A group of senior military officers has gone on national television in Gabon saying they have seized power because elections held over the weekend were not credible.
The officers, appearing on Gabon 24 in the early hours of Wednesday morning, said they had cancelled the elections, dissolved all state institutions and closed the country’s borders.
They said they represented all security and defence forces of Gabon.
The announcement came shortly after the state election body said President Ali Bongo Ondimba had won a third term in office in Saturday’s disputed elections.
“In the name of the Gabonese people … we have decided to defend the peace by putting an end to the current regime,” the officers said.
The Gabonese Election Centre said Bongo had secured 64.27 percent of the vote compared with 30.77 percent for his main challenger Albert Ondo Ossa, after a process beset by delays.
Al Jazeera’s Catherine Soi, reporting from Kenya, said that “there are lots of uncertainties” surrounding the military action.
“There is a lot of tension as well. They [military leaders] are claiming that the government has not been respecting the will of the Gabonese people for so many years and they say that has to change,” said Soi.
On Saturday, the opposition camp said the election was a “fraud orchestrated by Ali Bongo and his supporters” after the internet was cut and a curfew imposed. French media outlets France 24, RFI and TV5 Monde were also banned, accused of “a lack of objectivity and balance … in connection with the current general elections”, the government said.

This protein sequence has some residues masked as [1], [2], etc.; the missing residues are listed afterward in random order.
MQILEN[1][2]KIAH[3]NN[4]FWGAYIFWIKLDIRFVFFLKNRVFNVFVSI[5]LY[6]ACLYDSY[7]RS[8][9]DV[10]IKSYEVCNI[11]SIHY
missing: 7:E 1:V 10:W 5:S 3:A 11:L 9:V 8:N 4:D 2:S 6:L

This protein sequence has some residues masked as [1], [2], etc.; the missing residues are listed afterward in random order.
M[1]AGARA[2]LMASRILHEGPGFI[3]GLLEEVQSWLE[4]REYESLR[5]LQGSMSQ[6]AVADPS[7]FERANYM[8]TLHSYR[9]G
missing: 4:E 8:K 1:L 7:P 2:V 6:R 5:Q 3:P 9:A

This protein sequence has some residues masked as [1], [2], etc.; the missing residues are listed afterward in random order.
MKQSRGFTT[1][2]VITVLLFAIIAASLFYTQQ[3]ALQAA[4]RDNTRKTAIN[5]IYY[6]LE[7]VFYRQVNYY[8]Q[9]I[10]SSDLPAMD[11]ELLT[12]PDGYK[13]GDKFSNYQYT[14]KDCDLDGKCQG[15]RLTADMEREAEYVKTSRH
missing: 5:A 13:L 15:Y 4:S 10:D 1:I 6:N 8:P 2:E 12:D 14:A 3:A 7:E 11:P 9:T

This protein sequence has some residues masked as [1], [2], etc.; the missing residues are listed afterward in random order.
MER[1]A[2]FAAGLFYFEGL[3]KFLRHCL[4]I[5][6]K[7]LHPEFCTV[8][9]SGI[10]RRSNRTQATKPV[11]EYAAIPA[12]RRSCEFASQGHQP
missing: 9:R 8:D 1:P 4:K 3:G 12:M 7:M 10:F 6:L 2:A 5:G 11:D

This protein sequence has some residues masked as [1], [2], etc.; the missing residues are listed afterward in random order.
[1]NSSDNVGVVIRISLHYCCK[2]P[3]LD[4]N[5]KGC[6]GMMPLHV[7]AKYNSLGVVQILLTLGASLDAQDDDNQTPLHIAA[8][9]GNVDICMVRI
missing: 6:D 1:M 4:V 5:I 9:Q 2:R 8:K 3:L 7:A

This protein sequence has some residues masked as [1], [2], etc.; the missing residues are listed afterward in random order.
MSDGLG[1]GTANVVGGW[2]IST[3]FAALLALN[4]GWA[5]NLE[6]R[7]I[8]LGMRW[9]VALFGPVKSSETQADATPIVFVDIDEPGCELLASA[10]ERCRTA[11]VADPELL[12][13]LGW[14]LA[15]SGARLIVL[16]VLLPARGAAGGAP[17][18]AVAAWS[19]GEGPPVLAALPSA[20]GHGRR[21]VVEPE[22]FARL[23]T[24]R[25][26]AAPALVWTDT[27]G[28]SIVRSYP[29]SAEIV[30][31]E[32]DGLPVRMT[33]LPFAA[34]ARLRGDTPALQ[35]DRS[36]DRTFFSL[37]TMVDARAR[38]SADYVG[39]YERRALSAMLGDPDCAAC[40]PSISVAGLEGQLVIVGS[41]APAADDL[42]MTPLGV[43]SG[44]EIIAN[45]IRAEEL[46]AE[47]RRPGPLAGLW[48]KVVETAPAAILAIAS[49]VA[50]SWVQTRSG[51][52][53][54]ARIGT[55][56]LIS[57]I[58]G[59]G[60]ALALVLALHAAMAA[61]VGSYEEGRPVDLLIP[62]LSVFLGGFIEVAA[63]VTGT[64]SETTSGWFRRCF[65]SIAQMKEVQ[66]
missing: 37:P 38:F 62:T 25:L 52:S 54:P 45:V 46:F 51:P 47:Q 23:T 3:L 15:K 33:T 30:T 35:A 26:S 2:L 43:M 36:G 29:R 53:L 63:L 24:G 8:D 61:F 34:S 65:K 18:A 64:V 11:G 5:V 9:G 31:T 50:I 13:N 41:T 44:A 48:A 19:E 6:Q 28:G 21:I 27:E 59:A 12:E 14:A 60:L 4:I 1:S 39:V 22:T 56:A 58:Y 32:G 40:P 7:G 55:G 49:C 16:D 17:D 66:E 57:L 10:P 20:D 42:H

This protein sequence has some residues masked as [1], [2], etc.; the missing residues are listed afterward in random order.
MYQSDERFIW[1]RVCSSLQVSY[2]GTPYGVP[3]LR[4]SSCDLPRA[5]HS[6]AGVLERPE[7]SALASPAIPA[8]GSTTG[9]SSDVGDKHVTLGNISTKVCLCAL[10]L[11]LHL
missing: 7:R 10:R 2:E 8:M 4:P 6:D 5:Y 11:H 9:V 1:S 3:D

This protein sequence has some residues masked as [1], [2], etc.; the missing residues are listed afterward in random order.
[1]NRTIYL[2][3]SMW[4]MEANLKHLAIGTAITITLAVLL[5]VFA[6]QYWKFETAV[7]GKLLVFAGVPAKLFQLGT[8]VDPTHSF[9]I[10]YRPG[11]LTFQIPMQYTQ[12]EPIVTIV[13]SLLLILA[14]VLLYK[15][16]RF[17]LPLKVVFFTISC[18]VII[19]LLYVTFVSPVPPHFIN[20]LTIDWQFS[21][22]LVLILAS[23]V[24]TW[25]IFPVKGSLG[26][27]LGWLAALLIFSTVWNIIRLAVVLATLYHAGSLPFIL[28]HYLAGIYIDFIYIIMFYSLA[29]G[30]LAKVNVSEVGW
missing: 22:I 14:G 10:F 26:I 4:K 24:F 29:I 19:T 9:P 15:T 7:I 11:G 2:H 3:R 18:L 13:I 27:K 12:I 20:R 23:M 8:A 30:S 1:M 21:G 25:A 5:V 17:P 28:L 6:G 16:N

“We also know that the internet is still shut down. It was shut down over the weekend and curfew was imposed,” Soi said. “So, people are very afraid.”
“It is very hard for people in Gabon to access the information that they need to know what is happening,” she added.
Bongo was the candidate for the Gabonese Democratic Party (PDG), the party founded by his father, Omar Bongo, who led Gabon from 1967 to 2009. After his death, his son, then the defence minister, took his place as president and has been in power ever since.
“We have no idea where President Bongo is. The military did not say where the president is. Things are moving very fast,” reported Soi.
Tensions had been running high amid Saturday’s vote with the opposition pushing for change and an end to the Bongo family’s dominance of Gabon.
Following the military announcement, the Reuters and AFP news agencies reported the sound of gunfire in the Gabonese capital, Libreville.
Source: Al Jazeera